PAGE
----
But if Warsaw begins fighting with Berlin, Poland could fall into a situation in which historical traumas are reawakened -- one in which it finds itself wedged between the major powers Germany and Russia, ignored in Berlin and viewed with hostility by Moscow. This may explain why PiS politicians are currently stressing the importance of their good ties to Germany, wherever they get the chance. Even EU parliament member Karski says, "We want the best of relations."

After months of silence, Warsaw is now seeking dialogue with its German neighbors. Last week, the office of Prime Minister Beata Szydlo contacted the Chancellery in Berlin. She is finally expected to make her first official visit to German Chancellor Merkel on Feb. 12.


By Peter Müller, Ralph Neukirch, Christoph Pauly, Jan Puhl and Christoph Schult


Reforming or Deforming the Fed?

Barry Eichengreen

 Ted Cruz  
BERKELEY – The silly season that is a presidential election campaign in the United States has taken a particularly absurd turn as the candidates offer their proposals for monetary-policy reform. This is not the first time, of course, that presidential candidates have proposed changing how US monetary policy is conducted. But the radical, sometimes harebrained, nature of the current crop of schemes is exceptional by historical standards.
 
Why such proposals appeal to the candidates and potential voters is no mystery. Since the financial crisis, the US Federal Reserve has taken a series of unprecedented steps, cutting interest rates to zero, massively expanding its balance sheet, and bailing out troubled financial institutions. Those measures were intended to treat the economy’s ills, but their very association with those ills encourages the belief that they are somehow the underlying cause.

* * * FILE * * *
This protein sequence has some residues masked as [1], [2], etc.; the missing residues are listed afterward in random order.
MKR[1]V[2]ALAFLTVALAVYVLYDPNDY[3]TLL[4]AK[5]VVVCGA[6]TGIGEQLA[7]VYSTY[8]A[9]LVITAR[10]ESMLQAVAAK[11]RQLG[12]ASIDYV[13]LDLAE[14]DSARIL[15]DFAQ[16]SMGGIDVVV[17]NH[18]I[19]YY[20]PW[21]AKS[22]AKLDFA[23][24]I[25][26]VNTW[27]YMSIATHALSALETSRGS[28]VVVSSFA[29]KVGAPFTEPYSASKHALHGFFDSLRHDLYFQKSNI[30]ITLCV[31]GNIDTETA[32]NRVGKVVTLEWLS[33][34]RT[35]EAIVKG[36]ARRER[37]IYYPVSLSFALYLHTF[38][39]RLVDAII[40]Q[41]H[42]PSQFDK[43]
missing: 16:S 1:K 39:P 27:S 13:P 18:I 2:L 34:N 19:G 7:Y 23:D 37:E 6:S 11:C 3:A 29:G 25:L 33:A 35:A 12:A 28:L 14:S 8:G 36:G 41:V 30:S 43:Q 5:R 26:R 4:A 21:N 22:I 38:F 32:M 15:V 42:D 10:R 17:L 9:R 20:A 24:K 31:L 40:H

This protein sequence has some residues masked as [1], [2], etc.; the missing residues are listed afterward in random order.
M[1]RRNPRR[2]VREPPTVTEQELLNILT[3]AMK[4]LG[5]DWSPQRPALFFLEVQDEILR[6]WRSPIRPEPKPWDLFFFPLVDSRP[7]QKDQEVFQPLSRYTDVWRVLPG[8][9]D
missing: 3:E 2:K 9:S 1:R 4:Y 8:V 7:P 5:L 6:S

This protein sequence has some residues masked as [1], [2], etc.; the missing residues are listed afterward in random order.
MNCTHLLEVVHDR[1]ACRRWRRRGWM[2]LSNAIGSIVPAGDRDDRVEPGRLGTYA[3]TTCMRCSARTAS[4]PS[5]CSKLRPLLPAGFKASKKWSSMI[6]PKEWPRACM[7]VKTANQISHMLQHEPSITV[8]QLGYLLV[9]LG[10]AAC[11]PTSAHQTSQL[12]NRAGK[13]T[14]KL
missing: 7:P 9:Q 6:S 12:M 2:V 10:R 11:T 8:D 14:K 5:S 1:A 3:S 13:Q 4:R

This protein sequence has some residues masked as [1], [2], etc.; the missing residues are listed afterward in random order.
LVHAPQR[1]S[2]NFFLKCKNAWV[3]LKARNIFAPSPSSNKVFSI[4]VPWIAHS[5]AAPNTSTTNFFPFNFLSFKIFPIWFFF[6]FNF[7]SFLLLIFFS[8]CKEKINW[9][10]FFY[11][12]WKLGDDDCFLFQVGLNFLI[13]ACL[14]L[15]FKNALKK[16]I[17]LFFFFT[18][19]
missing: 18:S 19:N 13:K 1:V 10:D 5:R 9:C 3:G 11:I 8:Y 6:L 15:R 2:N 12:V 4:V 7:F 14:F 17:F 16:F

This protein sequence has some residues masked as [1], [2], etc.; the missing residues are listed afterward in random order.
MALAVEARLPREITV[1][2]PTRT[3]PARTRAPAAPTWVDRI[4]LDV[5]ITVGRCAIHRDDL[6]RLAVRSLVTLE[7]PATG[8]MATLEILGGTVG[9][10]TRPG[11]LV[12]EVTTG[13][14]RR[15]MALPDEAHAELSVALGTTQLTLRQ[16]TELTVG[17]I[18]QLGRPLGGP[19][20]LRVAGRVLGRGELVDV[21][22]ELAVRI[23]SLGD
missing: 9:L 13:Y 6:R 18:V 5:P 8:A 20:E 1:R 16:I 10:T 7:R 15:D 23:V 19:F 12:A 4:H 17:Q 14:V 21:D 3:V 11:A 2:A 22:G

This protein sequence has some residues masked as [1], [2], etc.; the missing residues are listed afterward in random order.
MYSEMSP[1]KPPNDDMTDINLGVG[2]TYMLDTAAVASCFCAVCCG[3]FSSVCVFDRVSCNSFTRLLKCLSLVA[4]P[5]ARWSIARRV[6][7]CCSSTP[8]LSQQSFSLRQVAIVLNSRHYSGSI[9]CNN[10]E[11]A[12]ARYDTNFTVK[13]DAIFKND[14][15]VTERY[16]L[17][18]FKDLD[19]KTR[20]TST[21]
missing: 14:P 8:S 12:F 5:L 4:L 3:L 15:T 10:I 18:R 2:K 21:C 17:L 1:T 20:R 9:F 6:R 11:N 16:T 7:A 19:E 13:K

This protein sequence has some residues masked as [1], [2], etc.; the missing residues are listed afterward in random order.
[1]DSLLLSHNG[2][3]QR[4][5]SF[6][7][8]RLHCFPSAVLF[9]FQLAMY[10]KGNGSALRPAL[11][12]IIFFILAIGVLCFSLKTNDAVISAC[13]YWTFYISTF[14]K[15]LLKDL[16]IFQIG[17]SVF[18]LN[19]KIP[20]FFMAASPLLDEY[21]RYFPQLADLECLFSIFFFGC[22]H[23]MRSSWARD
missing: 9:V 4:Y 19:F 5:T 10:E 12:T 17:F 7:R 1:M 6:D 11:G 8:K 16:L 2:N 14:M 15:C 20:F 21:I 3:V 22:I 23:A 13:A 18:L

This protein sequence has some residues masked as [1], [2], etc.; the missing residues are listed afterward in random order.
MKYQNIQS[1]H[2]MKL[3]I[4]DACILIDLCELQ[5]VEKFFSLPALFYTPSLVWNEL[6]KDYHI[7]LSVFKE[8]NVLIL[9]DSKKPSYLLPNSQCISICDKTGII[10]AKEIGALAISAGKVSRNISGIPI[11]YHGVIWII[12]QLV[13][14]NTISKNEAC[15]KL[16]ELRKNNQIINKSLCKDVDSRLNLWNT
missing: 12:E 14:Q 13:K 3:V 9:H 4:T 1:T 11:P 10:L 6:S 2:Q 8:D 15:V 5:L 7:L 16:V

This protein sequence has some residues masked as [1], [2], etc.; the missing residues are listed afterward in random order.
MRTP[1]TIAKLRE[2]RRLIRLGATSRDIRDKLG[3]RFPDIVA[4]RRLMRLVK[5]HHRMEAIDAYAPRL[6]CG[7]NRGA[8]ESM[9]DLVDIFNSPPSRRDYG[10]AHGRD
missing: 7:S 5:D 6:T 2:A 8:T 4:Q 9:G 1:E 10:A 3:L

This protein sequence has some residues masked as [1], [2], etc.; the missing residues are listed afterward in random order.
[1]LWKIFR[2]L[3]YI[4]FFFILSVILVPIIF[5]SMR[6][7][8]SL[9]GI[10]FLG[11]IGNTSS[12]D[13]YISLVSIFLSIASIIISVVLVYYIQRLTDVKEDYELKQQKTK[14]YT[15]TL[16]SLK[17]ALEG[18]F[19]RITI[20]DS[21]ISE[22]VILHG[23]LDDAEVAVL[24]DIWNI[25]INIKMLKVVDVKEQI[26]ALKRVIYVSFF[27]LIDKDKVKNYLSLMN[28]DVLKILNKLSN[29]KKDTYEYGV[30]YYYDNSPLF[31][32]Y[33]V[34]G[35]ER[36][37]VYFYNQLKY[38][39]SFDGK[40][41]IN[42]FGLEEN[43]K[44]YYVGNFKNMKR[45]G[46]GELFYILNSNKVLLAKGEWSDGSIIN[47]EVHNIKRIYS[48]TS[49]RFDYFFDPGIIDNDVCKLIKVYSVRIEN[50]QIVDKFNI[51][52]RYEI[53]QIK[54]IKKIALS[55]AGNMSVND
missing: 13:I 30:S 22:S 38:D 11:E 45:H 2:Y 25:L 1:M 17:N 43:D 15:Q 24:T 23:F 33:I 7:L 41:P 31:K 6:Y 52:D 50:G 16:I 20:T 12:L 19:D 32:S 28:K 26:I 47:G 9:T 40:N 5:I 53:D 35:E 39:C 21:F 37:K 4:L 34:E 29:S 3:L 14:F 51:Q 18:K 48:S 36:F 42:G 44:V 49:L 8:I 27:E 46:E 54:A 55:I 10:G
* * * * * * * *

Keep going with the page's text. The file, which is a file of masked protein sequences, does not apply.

Likewise, the Fed’s participation in rescues of troubled financial institutions is criticized for favoring Wall Street over Main Street. And, separately, the Fed is slammed for creating inequality, first by keeping interest rates low, which hurts those on fixed incomes, and now by raising rates, which keeps a lid on wage growth.
 
Clearly, the Fed just can’t win – and for reasons that have nothing to do with current monetary policy. Two of the most deep-seated features of American political culture – with roots extending back to the eighteenth century – are suspicion of powerful government and distrust of concentrated financial power. The Fed is the single institution that best encapsulates those fears.
 
Thus, we have proposals by Republican candidates Ted Cruz, Rand Paul, and Mike Huckabee to require the Fed to maintain a fixed dollar price of gold. To call these actual proposals is a bit generous. The proponents do not specify whether the Fed would be obliged to provide gold at this price to all comers, as before 1933, or only to foreign governments, as between 1945 and 1971. Nor do they explain whether that obligation could be suspended in an emergency, as in those earlier eras.
 
More fundamentally, they fail to explain what is special about gold aside from its talismanic quality.
 
They do not clarify why the Fed should focus on stabilizing the price of this particular metal, rather than on the price of a representative basket of goods and services. Indeed, if the critics focused on the latter, they could give their proposal a name. They could call it “inflation targeting.”
 
Proposals for a “Taylor rule” are more serious, if only because such a rule, first described by Stanford University economist John Taylor, links the policy interest rate to just such a representative basket of goods and services, namely the consumer price index, while adjusting for the rate of unemployment. But the rule is merely a formula purporting to explain why the Fed set its policy interest rate as it did in the 1980s and early 1990s, the period Taylor considered in his original study.